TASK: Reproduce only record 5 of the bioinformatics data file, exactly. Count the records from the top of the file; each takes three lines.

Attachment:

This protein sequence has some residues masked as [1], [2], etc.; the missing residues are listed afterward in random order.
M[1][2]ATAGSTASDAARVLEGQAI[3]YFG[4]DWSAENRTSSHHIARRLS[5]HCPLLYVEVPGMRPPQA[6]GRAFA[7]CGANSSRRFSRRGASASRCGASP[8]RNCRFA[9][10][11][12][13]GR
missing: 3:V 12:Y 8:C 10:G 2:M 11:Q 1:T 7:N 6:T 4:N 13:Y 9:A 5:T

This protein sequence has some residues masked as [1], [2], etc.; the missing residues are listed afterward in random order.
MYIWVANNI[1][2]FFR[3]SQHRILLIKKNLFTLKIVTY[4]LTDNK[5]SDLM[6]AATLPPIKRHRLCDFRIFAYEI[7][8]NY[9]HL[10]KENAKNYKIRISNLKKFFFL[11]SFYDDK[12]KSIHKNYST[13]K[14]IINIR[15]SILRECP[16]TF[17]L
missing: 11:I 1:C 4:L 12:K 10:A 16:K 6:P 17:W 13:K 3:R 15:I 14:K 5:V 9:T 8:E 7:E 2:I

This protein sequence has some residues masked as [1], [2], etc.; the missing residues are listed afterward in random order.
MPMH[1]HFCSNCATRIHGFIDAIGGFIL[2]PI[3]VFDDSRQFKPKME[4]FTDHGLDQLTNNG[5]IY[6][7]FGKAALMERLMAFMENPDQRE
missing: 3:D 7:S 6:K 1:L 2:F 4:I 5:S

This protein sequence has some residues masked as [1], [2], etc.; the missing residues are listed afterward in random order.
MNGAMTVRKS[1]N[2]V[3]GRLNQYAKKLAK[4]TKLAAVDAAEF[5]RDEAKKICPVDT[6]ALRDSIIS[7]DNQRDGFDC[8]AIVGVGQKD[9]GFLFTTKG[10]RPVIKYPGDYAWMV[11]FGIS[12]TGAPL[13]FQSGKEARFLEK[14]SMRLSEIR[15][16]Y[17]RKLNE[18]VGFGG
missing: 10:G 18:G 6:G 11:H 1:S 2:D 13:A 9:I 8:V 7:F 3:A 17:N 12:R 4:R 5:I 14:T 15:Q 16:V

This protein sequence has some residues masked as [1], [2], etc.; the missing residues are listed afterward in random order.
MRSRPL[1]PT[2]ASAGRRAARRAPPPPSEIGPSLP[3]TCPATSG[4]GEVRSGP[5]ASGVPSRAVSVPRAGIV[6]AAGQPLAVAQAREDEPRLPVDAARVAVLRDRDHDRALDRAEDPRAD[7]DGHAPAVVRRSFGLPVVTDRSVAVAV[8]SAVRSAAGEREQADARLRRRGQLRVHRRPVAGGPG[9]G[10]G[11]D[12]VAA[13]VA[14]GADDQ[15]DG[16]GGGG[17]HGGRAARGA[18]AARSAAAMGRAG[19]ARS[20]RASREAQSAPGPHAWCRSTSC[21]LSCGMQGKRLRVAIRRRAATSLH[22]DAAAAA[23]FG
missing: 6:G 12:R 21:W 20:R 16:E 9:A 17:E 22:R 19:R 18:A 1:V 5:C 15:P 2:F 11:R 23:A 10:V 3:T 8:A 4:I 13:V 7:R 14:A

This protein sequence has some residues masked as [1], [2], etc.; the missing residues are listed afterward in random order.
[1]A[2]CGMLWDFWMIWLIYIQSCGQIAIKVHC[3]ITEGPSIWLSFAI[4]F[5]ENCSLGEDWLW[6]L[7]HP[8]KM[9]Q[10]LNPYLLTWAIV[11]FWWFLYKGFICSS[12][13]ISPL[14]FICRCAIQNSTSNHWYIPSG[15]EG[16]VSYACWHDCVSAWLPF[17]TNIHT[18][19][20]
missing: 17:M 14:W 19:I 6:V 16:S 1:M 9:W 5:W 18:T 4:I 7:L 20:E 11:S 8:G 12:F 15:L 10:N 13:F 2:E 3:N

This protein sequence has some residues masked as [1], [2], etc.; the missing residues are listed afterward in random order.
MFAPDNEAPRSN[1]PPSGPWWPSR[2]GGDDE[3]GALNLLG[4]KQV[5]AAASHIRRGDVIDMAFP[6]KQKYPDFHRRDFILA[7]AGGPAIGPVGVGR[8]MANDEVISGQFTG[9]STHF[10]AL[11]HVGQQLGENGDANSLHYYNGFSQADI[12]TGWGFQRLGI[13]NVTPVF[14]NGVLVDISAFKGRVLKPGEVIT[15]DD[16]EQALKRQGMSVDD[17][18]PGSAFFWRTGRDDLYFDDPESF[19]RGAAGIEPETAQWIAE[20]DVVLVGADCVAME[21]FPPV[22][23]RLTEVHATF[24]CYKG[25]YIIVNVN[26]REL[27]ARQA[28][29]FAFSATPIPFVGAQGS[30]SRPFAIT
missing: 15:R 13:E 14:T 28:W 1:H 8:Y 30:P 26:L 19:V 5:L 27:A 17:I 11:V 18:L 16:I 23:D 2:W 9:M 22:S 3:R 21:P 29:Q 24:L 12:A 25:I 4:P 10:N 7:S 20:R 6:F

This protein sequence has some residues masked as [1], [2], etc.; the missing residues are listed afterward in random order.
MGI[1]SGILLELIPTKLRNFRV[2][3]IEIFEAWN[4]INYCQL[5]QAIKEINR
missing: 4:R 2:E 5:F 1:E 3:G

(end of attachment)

This protein sequence has some residues masked as [1], [2], etc.; the missing residues are listed afterward in random order.
MRSRPL[1]PT[2]ASAGRRAARRAPPPPSEIGPSLP[3]TCPATSG[4]GEVRSGP[5]ASGVPSRAVSVPRAGIV[6]AAGQPLAVAQAREDEPRLPVDAARVAVLRDRDHDRALDRAEDPRAD[7]DGHAPAVVRRSFGLPVVTDRSVAVAV[8]SAVRSAAGEREQADARLRRRGQLRVHRRPVAGGPG[9]G[10]G[11]D[12]VAA[13]VA[14]GADDQ[15]DG[16]GGGG[17]HGGRAARGA[18]AARSAAAMGRAG[19]ARS[20]RASREAQSAPGPHAWCRSTSC[21]LSCGMQGKRLRVAIRRRAATSLH[22]DAAAAA[23]FG
missing: 6:G 12:R 21:W 20:R 16:E 9:A 17:E 22:R 19:R 18:A 1:V 5:C 15:P 2:F 11:R 23:A 10:V 3:T 8:A 4:I 13:V 7:R 14:A